Year after year, workshop after workshop, Earl made new friends and welcomed old ones. It seemed appropriate that Earl was a Quaker or Friend, as his vocation was friendship – from university presidents to youngsters, he had friends everywhere. A magnet for people, especially writers, he had a remarkable approach to friendship that demonstrated the Quaker sense of really listening to others. He was generous with praise and encouragement, toasting small triumphs and gently pushing you on to your next goal. His words were considered and measured, yet, he was never one to “mince words” and expressed his opinions, even strong and controversial ones, openly.
And then there was his personal presence, his tallness, his deep resonating voice and laugh, his ready smile. He was witty and sometimes downright hilarious, quick with a joke or odd observation.
He was loyal, thoughtful. And so much warmth. And mostly his abundant kindness.
I have to admit that I’ve lost some enthusiasm for planning next summer’s workshop without Earl. I may have been the MWW director for the last several years, but Earl was always our leader, mentor, guide, shepherd. His phone number was on my speed dial and I referred to his wisdom on all things MWW, and life-things as well. When workshop decisions had to be made, my first thought was usually “W.W.E.D.”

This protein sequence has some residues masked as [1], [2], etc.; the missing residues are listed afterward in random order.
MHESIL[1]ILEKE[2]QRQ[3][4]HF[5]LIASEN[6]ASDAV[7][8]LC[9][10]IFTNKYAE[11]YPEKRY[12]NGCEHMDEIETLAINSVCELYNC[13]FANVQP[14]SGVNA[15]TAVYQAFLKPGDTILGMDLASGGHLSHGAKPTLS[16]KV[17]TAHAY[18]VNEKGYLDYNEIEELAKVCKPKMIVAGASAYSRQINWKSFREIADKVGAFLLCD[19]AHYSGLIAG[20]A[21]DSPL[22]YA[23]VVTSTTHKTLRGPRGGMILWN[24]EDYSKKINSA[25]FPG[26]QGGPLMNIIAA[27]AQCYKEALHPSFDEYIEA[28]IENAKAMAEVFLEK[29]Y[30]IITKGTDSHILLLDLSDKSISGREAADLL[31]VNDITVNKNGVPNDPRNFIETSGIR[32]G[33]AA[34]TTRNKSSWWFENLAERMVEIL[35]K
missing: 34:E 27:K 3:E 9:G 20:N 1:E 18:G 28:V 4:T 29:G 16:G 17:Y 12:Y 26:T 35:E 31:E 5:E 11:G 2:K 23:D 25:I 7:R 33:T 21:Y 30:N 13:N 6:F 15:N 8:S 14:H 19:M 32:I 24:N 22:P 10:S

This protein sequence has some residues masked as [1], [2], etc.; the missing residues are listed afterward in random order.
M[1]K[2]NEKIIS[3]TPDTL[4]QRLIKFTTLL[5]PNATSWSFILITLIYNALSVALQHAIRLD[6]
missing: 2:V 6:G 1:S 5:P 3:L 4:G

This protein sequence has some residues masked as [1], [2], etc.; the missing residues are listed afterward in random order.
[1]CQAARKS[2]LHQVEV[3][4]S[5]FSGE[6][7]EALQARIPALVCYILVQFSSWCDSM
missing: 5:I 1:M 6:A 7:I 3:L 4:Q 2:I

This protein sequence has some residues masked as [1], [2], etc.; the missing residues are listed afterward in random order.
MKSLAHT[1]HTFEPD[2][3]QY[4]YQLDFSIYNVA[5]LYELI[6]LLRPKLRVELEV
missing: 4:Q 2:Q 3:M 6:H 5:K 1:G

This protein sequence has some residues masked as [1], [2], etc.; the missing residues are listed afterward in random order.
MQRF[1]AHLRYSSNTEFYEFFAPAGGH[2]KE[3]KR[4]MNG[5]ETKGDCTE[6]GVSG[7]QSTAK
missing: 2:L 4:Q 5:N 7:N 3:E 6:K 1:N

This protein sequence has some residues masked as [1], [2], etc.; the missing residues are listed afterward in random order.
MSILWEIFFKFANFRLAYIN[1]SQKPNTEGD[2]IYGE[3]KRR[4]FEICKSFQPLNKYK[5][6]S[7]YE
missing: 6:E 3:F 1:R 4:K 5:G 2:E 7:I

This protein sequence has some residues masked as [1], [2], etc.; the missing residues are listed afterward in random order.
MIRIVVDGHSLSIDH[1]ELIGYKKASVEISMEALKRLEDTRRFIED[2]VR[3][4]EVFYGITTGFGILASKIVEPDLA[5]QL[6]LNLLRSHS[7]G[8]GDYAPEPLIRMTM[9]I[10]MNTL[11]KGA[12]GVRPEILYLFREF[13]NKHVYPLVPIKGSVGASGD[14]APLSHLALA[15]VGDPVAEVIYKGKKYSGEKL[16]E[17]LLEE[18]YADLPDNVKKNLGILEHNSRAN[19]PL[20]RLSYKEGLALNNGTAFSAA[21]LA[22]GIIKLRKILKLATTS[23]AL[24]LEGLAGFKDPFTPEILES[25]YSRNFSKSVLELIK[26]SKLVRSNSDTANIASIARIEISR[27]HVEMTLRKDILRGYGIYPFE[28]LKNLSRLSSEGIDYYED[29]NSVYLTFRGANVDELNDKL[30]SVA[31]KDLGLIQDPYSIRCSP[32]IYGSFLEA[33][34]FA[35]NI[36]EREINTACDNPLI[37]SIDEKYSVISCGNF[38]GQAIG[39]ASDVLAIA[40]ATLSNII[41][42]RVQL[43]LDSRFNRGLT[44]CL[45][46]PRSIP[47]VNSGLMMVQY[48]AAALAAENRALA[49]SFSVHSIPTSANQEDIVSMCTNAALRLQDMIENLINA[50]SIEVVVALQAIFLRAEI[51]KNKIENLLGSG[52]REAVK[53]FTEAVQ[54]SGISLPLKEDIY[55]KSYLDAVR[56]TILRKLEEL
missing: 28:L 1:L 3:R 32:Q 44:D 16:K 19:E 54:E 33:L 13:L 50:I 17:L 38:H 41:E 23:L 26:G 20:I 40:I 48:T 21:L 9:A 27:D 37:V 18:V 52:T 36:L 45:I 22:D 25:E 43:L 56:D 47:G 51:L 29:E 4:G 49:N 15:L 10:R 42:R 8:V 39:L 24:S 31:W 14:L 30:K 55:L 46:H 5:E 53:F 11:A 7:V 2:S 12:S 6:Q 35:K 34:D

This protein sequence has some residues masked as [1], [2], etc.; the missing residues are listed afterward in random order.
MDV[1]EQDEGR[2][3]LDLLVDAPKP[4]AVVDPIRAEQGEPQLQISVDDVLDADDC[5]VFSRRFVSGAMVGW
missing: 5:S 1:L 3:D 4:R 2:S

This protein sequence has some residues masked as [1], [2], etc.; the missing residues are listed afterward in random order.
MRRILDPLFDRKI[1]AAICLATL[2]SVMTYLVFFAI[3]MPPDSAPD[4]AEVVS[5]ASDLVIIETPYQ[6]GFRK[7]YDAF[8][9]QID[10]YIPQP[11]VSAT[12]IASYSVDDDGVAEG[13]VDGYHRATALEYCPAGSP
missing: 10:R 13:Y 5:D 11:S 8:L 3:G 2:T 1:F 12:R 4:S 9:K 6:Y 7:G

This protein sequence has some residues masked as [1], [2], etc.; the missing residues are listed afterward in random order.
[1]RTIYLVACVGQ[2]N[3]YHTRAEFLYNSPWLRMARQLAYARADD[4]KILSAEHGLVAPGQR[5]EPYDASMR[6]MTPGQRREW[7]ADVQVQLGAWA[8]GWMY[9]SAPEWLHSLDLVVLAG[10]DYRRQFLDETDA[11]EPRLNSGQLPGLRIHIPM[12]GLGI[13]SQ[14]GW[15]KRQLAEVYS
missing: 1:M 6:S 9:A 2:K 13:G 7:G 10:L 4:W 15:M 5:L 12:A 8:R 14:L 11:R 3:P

Oh, he’d dish out advice and suggestions as I asked for them. But he also let me find my own sense of leadership. He was always ready for any task and was often my legs for “go-fer” trips to the printer or the Ball State mailroom. His last email to me was typical Earl, offering to help read and summarize the evaluations participants had written after the July workshop.
We all have an Earl story. Many of us more than one. You may not even have known Earl Conn, but if you’re reading this, you, too have an Earl story because the Midwest Writers legacy is part of Earl’s story. But for those of us blessed with memories of Earl, I hope you’re nodding right now and agreeing with me, “Yes, what a great guy. I am honored.”
Jama Kehoe Bigger, September 2009